Can't believe it happened to me

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science_saint
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Joined: 28 Feb 2014, 13:00

Re: Can't believe it happened to me

Post by science_saint » 15 May 2014, 11:20

Welcome! Like you, many of the same circumstances: 31, Bishopric X2, Secretary, etc. etc..

I wish I could say that remaining an active "middle mormon" is an easy task. It is not. As it has already been stated, disclosure and honesty are two very different topics. I lean more socially liberal and have occasionally shared these opinions publicly. Those who know me let it slide and/or agree with me and take no offense. Unfortunately our current bishop is very conservative and inflexible, despite his time with me as a counselor. I have learned ("wading through trials") that sometimes, despite your best wishes, it is best to just shut up when the older generation is running things.

I do believe much of the difficulties are a generational divide. Our generation, by and large, does not see everything as black-and-white, nor do we tend to overgeneralize from personal experience, though this is certainly taught in Church (depending on the teacher). As it has been pointed out elsewhere in this forum, even some of the Brethren take a more ecumenical stance (interestingly, they have spent a significant part of their lives outside the US, which I feel is not coincidental).

Though it has been, at times, a bitter pill, my wife and I have chosen to stay for our benefit and that of our children and relatives...and the close friends whose faith is very much tied to our support (we have a small network of like-minded..."dissidents" :lol:). Participation is enriching and, let's face it - are you really going to go out of your way to be a moral, altruistic, service-to-the-one kind of person in the absence of Church activity? This is a major concern for me, because altruism and structured service opportunities are a significant component of my moral world-view. Home Teaching and service are the two major reasons I think the Church shouldn't be dismantled, and are one of the major reasons I stay.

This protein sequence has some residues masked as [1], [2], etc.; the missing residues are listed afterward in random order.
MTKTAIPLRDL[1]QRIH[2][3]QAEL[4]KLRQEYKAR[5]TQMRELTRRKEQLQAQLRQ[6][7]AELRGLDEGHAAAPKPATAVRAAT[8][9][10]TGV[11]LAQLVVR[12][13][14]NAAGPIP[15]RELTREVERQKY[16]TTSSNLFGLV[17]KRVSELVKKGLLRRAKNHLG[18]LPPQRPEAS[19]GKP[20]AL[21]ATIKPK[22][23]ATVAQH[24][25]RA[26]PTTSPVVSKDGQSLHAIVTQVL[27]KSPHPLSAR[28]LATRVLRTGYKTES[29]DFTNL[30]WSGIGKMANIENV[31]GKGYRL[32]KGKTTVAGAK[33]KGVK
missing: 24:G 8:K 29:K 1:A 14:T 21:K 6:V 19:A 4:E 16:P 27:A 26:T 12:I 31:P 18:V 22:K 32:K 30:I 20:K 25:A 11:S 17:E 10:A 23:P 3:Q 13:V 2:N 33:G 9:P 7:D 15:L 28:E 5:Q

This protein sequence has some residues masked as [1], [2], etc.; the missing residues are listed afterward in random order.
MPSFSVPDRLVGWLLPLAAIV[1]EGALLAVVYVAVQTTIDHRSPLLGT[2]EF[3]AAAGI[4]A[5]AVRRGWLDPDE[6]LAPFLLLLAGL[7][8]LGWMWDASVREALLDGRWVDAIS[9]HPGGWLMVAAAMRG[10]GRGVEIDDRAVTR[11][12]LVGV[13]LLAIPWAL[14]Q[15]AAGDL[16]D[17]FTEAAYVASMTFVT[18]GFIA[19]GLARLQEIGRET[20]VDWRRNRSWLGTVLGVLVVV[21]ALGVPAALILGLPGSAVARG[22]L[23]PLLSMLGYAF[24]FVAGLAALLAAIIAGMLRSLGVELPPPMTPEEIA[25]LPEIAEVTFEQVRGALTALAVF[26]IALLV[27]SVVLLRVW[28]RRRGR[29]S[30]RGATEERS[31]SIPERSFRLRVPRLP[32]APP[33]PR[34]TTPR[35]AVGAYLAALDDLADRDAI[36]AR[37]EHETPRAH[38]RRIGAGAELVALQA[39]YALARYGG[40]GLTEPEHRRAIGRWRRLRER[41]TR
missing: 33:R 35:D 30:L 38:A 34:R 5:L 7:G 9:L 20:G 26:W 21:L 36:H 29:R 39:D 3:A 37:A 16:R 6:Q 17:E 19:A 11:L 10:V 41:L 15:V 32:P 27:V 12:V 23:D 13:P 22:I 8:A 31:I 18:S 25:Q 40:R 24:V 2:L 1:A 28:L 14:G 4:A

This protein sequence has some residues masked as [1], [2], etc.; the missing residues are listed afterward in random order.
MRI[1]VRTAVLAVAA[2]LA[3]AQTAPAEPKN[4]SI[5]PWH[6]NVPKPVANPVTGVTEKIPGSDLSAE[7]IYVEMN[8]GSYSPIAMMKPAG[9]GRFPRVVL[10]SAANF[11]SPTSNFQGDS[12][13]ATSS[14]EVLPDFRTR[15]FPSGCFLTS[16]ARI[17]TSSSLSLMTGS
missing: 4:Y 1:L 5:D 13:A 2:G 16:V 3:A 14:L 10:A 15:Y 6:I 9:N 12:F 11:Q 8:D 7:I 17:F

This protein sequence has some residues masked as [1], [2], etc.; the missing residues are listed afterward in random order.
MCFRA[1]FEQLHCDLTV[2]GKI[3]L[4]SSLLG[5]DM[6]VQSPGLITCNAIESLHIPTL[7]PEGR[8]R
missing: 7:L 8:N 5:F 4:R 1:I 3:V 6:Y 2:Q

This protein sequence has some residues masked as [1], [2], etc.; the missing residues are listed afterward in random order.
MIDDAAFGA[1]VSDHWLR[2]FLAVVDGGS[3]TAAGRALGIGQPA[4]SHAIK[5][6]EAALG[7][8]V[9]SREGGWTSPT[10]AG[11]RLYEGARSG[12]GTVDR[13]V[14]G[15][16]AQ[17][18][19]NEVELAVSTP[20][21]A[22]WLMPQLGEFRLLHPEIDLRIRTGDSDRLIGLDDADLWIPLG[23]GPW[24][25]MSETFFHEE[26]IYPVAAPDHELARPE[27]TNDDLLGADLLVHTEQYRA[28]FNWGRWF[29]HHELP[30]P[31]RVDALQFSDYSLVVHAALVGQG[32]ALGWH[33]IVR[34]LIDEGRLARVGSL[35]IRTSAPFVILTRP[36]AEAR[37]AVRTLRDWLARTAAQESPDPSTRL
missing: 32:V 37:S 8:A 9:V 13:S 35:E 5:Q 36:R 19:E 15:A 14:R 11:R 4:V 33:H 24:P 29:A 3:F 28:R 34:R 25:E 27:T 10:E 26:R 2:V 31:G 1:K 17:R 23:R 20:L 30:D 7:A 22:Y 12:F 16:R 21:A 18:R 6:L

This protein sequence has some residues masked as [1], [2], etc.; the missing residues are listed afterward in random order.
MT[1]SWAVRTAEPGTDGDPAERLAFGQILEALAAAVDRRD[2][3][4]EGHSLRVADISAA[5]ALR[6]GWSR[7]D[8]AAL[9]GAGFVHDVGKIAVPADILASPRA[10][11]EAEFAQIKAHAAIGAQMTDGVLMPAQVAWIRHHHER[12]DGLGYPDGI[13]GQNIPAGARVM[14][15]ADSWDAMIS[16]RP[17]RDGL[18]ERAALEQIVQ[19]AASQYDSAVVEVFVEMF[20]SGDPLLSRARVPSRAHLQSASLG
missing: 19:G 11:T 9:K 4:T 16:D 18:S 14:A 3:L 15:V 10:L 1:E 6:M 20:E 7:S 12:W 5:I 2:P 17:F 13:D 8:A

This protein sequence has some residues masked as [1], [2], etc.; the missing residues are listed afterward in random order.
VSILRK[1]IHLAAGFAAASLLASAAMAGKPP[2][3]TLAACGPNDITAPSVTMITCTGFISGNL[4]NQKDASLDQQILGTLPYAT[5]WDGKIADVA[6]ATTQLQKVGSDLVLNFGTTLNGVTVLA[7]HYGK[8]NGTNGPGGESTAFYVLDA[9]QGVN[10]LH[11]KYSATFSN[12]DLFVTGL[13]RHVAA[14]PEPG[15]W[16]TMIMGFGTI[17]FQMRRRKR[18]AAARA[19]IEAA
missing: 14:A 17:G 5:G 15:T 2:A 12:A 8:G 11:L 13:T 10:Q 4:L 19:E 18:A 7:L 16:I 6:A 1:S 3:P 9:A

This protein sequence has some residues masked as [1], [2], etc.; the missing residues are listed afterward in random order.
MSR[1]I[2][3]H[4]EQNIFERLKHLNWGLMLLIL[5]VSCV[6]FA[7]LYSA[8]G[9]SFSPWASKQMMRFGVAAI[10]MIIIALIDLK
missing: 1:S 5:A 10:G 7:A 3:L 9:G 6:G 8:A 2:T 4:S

Ann
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Re: Can't believe it happened to me

Post by Ann » 16 May 2014, 11:25

eyedempotent wrote:
I just can't believe this happened to me.
Hi, eyedempotent - I'm glad you're here. This might be dumb advice, but I so know this feeling. Shock. I read an article about people who survive traumatic experiences. They tried to find things all survivors had in common. I think the first one was that survivors adjusted to reality quickly. They weren't dazed or numbed; they accepted that the plane had crashed, the boat was listing, etc., and went on to the next thing.
"Preachers err by trying to talk people into belief; better they reveal the radiance of their own discovery." - Joseph Campbell

"The real voyage of discovery consists not in seeking new landscapes, but in having new eyes." - Marcel Proust

"Therefore they said unto him, How were thine eyes opened? He answered and said unto them, A man that is called Jesus made clay, and anointed my eyes...." - John 9:10-11

intothelight
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Joined: 26 Oct 2013, 23:56

Re: Can't believe it happened to me

Post by intothelight » 19 May 2014, 21:33

I am not sure my answer is right. But I'll throw my sail up into the wind, and hope you can use it to steer the boat in the right direction for you. As much as I'd like to think otherwise, my advice should only be input into your mind to help you make the best decision for you.

I wouldn't be afraid to leave the church for a while. I think fear of allowing yourself to doubt is pointless. You can throw dirt of a rock to hide it, but the rock is still there. Buried doubts don't go away. At some point - you will have to face it. I could for example quit going to see things where I live because I might get lost as I try to find them, but that would be a terrible waste. I'm not saying you should leave the church. But, don't you think God would rather have his children resolve their doubts and realy believe in what they believe? For me at least, I think the Atonement bought us all the time we'll need to figure out the truth. As long as your heart is in the right place, you are going to figure out the real truth eventually - absolutely you will, without a doubt. I believe that God thinks we are worth the extra time it might take.

As others have said, no doubt you'll find out who your friends are. The true friends are the ones that love and treat you the same after you quit doing the things you want them to do. The where they love you regardless of what you do.

eyedempotent
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Location: Aurora, CO

Re: Can't believe it happened to me

Post by eyedempotent » 20 May 2014, 22:26

I'll respond to individual comments later but I just wanted to come back and say thanks for all the comments and advice, it's greatly appreciated.

shoshin
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Re: Can't believe it happened to me

Post by shoshin » 21 May 2014, 13:38

eyedempotent,